Regulatory Season is Over

Jayson Slotnik, JD, MPH, and Ross Margulies, JD, MPH
Published Online: Tuesday, March 22, 2011

An up-to-date look at the impact of the Physician Fee Schedule and Hospital Outpatient Perspective Payment System.


The Centers for Medicare & Medicaid Services (CMS) issued its 2011 final rules for its Physician Fee Schedule (PFS) and Hospital Outpatient Prospective Payment System (HOPPS).1 The PFS and HOPPS final rules were published in the November 24 and November 29, 2010, Federal Registers, respectively, and the comment periods for both rules closed on January 3, 2011. This column examines the impact of these final rules for the biopharmaceutical industry and, in particular, for specialty drugs.

The PFS Final Rule
The PFS Final Rule implements key provisions related to specialty drugs enacted by the Affordable Care Act (ACA). These payment policy changes will apply to services furnished on or after January 1, 2011.

1. Payment for Biosimilar Biological Products
CMS adopted the reimbursement formula (ASP plus 6% of the innovator ASP) set forth in the ACA for biological products licensed by the FDA as biosimilar or interchangeable biological products (FOBs). The ACA created the framework for a new regulatory approval pathway within the FDA for biosimilar and interchangeable biological products, as well as market exclusivity for new biologics to incentivize innovation. The term “biosimilar” refers to an officially approved subsequent version of an innovator biopharmaceutical product made by a different sponsor following patent and exclusivity expiry on the innovator product.

2. “Carry-Over” ASP
“Carry-over” ASP refers to CMS’ use of previously reported ASP data for the next quarter if the agency does not receive the required pricing information in a timely manner from a manufacturer. In the final rule, CMS established a new methodology that would carry over the most recently reported ASP for purposes of calculating the Medicare payment rate when the reported ASP is unavailable.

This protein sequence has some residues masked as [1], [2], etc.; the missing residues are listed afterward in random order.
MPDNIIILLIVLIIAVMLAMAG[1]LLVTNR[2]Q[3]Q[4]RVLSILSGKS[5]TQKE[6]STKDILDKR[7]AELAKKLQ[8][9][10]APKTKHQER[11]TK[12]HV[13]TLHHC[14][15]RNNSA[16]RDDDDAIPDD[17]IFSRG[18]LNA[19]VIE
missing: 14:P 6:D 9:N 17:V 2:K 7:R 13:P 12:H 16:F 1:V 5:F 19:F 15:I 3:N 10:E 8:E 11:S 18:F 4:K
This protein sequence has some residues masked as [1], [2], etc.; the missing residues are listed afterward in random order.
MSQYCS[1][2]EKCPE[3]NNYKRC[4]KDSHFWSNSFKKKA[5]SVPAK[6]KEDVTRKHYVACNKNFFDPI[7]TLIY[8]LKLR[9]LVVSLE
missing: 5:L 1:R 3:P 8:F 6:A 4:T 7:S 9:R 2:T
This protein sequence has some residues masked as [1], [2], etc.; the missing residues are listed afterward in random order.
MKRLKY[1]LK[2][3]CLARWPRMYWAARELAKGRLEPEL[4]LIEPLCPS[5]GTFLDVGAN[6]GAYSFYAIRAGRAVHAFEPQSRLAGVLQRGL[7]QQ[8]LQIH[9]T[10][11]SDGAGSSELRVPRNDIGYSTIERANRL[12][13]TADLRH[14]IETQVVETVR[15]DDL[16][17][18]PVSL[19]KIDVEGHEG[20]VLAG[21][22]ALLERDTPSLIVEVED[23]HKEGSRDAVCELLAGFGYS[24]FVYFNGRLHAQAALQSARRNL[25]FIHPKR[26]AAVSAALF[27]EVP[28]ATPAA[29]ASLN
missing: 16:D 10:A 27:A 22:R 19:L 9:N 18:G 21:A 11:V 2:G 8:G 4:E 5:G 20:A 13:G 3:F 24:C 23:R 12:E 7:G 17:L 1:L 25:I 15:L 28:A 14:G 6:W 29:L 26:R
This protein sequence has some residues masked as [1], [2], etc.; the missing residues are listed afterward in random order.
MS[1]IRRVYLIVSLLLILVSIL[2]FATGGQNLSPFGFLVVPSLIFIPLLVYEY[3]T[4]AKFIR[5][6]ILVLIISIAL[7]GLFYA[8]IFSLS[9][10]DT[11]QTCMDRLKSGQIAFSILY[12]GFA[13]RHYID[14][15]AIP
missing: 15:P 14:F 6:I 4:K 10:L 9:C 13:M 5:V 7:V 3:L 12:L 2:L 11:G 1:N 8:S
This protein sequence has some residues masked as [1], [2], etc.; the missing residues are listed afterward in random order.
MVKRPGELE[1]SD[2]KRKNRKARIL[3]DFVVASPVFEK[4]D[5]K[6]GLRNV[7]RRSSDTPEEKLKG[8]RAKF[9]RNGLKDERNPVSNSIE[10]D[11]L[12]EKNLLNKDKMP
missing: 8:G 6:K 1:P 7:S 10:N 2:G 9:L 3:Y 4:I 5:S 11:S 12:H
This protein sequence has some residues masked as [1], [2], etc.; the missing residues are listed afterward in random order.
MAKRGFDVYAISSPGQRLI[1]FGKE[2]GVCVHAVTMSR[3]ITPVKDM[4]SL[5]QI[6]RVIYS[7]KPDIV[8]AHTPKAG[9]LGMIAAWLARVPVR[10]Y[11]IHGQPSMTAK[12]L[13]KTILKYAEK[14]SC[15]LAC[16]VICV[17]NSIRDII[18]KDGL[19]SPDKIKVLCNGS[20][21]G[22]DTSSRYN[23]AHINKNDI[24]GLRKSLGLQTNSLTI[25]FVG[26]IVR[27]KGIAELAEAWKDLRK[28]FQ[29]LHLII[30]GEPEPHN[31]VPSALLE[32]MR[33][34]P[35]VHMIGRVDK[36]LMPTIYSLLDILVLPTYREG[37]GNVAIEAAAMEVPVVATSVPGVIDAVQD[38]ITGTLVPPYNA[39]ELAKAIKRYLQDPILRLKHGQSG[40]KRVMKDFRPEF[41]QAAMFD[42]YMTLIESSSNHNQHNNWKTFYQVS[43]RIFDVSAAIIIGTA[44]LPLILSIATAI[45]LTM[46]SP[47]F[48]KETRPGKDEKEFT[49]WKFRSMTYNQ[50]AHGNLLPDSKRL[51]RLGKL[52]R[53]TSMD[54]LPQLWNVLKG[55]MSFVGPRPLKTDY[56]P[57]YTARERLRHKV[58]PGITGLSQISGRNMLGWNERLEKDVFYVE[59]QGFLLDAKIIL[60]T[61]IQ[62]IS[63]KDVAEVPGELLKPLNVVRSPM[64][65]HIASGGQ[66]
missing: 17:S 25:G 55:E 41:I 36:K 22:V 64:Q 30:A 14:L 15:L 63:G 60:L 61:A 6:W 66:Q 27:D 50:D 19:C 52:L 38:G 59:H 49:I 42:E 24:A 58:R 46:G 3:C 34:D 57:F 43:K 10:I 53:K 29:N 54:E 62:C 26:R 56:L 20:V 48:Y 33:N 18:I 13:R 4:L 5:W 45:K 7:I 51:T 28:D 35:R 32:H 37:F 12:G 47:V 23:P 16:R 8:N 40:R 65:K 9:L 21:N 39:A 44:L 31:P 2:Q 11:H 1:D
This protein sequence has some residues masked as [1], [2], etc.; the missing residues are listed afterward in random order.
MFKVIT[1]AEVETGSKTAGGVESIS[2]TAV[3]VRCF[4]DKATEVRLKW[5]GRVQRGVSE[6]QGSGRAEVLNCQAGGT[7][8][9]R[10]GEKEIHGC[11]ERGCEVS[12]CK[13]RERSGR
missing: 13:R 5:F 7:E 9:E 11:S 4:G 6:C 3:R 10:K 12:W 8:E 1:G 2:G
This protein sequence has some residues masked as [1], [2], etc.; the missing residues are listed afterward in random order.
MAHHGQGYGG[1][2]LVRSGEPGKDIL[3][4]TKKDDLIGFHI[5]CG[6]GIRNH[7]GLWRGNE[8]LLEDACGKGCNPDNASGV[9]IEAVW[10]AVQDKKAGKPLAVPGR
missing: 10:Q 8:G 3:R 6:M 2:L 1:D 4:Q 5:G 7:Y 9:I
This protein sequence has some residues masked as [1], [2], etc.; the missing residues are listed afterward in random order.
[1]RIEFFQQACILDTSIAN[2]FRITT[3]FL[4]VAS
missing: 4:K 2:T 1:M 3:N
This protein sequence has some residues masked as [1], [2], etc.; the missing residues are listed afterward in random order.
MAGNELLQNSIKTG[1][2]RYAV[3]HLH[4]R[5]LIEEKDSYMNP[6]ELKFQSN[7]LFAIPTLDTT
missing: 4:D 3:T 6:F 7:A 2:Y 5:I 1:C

CMS stated it will limit the use of the carry- over ASP to those cases where missing data results in a 10% or greater change in the ASP payment limit compared with the previous quarter. CMS also finalized its proposal with the limitation that the carry-over policy applies to multiple source drugs only.

3. ASP “Overfill”
Overfill is the small quantity of medication that pharmaceutical manufacturers include in drug vials to help assure that appropriate doses of the drug can be withdrawn from the vial for administration. In recent years, however, it has been alleged that certain manufacturers include excess amounts of overfill as a marketing ploy.

CMS’s final PFS rule updates its regulations to clearly state that Medicare ASP payment limits are based on the amount of product in the vial or container as reflected on the FDA-approved label. CMS also proposed to update its regulations to clearly state that payment for amounts of product in excess of the amount reflected on the FDA-approved label is prohibited.

Partial Quarter ASP Data
CMS will continue its policy of pricing new single source drugs at Wholesale Acquisition Cost (WAC), or the manufacturer’s list price to drug wholesalers or direct purchasers, for the drug’s first quarter. CMS also stated that it will add National Drug Codes for new multiple source drugs and product line expansions of single source drugs to the ASP-based payment rate calculation for a quarter as soon as these products are reported.

The HOPPS Final Rule

1. Payment for Pass-through and Non– pass-through Drugs

CMS grants pass-through status to some new medications, which allows hospitals to receive additional reimbursement for the products. Pass-through status is effective for at least 2 years, but no more than 3 years. CMS’s initial HOPPS rule proposed to pay for separately payable drugs and biologicals without pass-through status at ASP plus 6%. CMS noted that most commenters voiced support for CMS’ proposed ASP plus 6%; however, the agency’s final rule set payment at ASP plus 5%. CMS stated in its final rule that pass-through drugs (a relatively small category of newer drugs) will continue to be paid at ASP plus 6%, which is unchanged from 2010.

2. Payment for Therapeutic Radiopharmaceuticals
The final HOPPS rule proposed to continue to reimburse all non–pass-through, separately payable therapeutic radiopharmaceuticals at the same rate as non–passthrough drugs and biologicals (ASP plus 6%) based on ASP information, if available, for a “patient ready” dose and updated on a quarterly basis for products for which manufacturers report ASP data. If ASP data are not available, CMS proposed to use CY 2009 mean unit cost data derived from hospital claims data for payment rates for therapeutic radiopharmaceuticals. SPT



About the Authors Mr. Slotnik focuses on health regulatory issues in his current practice at Foley Hoag LLP. He was formerly the Director of Medicare reimbursement and Economic Policy at the Biotechnology Industry Organization in Washington, DC. Mr. Margulies is is a Health Policy Specialist at Foley Hoag LLP with expertise in federal and state health law and policy issues including Medicaid and Medicare, community health, and the impact of health care reform.



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